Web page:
November 22, 2020 Hidden Meadow Trail

Today I returned to the Hidden Meadow Trail which is up in the Thousand Oaks area. I was there for the first time a few months ago in the spring. I spent about 2 hours here and was the only one on the trail. It was very quiet and though the serenity is nice, it is also disappointing when you don't see or hear much wildlife.

It is always more fun to post observations when there are a lot of interesting species around. However, I also find it more challenging and somewhat instructive to write about a visit to an area that doesn't produce lots of wildlife. Time of year, vegetation, weather and even time of day can play a role in what you see and don't see. One thing that is quite obvious is that places with water have a lot more wildlife about. Even here, where the landscape was very dry had a few areas where water collects during the rainy season and I noticed much more activity in these areas.

I'm also wondering if you can make a judgement about an area based on the number of raptors you see. Today, for instance I only saw one red-tailed hawk and no other hawks. It makes me think that there isn't a whole lot of prey in the area. But perhaps some other factor is at play.

Another thing that is easy to do is to overlook the common species we see every day. I often don't record common species. But in this case, if that is all there is, that too is valuable information. For instance there was abundant chamise growing from the burls of burned plants as well as many chaparral bush mallow plants. These plants are obviously doing well since the fire.

And sometimes you are rewarded with seeing behavior you haven't seen before. For instance, today I saw a woodpecker spending a lot of time pecking the seed capsules of a chaparral yucca in search of I'm not sure what.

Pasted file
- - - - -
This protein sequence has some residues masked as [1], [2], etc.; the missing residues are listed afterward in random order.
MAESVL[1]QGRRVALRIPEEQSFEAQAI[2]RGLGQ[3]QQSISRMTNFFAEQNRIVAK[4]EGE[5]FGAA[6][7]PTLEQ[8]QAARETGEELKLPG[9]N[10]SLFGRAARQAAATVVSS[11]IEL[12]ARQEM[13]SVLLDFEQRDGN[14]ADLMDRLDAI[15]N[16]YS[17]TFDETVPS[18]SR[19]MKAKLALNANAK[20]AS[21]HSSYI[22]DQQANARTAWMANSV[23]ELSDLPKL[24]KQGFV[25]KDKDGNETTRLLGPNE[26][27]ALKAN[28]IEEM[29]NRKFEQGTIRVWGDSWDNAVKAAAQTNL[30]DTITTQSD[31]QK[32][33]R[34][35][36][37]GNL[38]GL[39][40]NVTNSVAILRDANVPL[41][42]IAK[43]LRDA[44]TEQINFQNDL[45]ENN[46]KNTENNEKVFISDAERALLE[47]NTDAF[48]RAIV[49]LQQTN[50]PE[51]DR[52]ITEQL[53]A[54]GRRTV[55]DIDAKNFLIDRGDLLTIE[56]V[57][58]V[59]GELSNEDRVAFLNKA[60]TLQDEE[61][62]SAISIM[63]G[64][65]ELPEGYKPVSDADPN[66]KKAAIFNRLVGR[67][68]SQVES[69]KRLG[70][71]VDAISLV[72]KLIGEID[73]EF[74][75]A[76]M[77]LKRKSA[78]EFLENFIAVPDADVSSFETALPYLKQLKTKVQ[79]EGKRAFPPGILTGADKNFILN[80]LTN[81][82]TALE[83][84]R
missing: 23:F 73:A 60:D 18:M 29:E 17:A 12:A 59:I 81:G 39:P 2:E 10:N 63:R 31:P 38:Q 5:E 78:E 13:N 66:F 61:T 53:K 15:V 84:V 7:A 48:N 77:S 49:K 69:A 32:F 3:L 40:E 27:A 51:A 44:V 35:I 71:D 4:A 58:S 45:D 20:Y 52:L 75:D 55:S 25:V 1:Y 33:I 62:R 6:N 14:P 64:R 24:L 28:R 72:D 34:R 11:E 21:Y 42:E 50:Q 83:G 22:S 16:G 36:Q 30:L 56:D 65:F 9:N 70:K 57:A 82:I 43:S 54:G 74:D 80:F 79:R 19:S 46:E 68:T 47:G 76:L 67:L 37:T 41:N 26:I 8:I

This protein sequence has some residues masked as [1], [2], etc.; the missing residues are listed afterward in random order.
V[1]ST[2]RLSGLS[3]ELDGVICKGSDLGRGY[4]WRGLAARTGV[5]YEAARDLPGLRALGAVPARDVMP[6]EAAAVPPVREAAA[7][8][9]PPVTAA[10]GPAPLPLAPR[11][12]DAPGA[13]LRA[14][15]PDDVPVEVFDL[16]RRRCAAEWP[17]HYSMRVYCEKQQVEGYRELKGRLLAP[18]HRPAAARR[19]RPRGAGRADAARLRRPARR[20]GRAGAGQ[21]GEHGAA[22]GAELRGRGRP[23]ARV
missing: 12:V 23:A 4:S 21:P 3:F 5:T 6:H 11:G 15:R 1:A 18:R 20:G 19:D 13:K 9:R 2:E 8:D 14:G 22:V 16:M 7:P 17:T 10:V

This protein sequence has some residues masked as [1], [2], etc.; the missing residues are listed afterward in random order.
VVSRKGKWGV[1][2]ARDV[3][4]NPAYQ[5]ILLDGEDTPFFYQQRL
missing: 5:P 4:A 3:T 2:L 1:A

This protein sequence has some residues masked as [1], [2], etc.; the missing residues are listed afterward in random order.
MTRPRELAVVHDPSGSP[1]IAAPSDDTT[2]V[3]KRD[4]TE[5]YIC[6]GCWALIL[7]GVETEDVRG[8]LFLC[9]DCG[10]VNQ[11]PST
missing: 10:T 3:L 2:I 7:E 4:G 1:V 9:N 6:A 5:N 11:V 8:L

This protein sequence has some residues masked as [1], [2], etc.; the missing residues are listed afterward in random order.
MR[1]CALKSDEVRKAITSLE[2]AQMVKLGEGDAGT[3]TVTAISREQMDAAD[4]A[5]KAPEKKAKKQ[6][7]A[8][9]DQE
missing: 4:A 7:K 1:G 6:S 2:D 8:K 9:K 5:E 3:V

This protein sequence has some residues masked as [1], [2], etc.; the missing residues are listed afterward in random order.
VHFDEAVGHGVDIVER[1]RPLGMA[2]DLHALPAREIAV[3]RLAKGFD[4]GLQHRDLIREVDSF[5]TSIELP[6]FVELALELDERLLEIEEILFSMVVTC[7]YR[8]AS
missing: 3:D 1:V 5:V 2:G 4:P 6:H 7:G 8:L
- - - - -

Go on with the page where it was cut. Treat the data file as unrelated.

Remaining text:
And in spite of the low species count, I was treated to a view of a horned lizard who was trying to hide on the side of the trail. The fact that this lizard was here is actually a good sign as it means there are still harvester ants around. The Woolsey fire clearly devastated this area so it's good to see that some of our local reptile species are still around.

Now if we would only get some rain!

Posted by naturephotosuze naturephotosuze, November 24, 2020 03:52

Observations

Photos / Sounds

What

Nuttall's Woodpecker (Dryobates nuttallii)

Observer

naturephotosuze

Date

November 23, 2020 02:25 PM PST

Description

Hidden Meadow Trail

Photos / Sounds

What

Blainville's Horned Lizard (Phrynosoma blainvillii)

Observer

naturephotosuze

Date

November 2020

Description

Hidden Meadow Trail
The nicest surprise of the day

Comments

Cool horned lizard sighting! There definitely aren't many out in November.

Posted by ectothermist about 2 years ago (Flag)

Thanks! Yes cool to see them. They’re one of my faves.

Posted by naturephotosuze about 2 years ago (Flag)

Nice post that reflects also my experiences this time of the year. Yesterday, I wanted to explore my favorite spots at Paramount Ranch, but one was taken up by a bunch of model plane pilots with very noisy engines, the other was overrun by a large group of hikers, and so I went high up into the burn scar with very little recovery even two years after Woolsey. But there was a large White Eardrops with some foliage left, several Chalk Dudleyas, and even some lichen that were able to take hold on one boulder. It's noticeable how some areas made a great recovery, but others are still really struggling...
And yes, we need rain!!

Posted by andreacala about 2 years ago (Flag)

I have a feeling this whole week the trails will be busy with people. More people are off work so I’m sure they’ll be out there. It will just mean being more creative about finding places where they aren’t. And yes, I do notice radical differences in areas where recovery seems good and others that aren’t.

Posted by naturephotosuze about 2 years ago (Flag)

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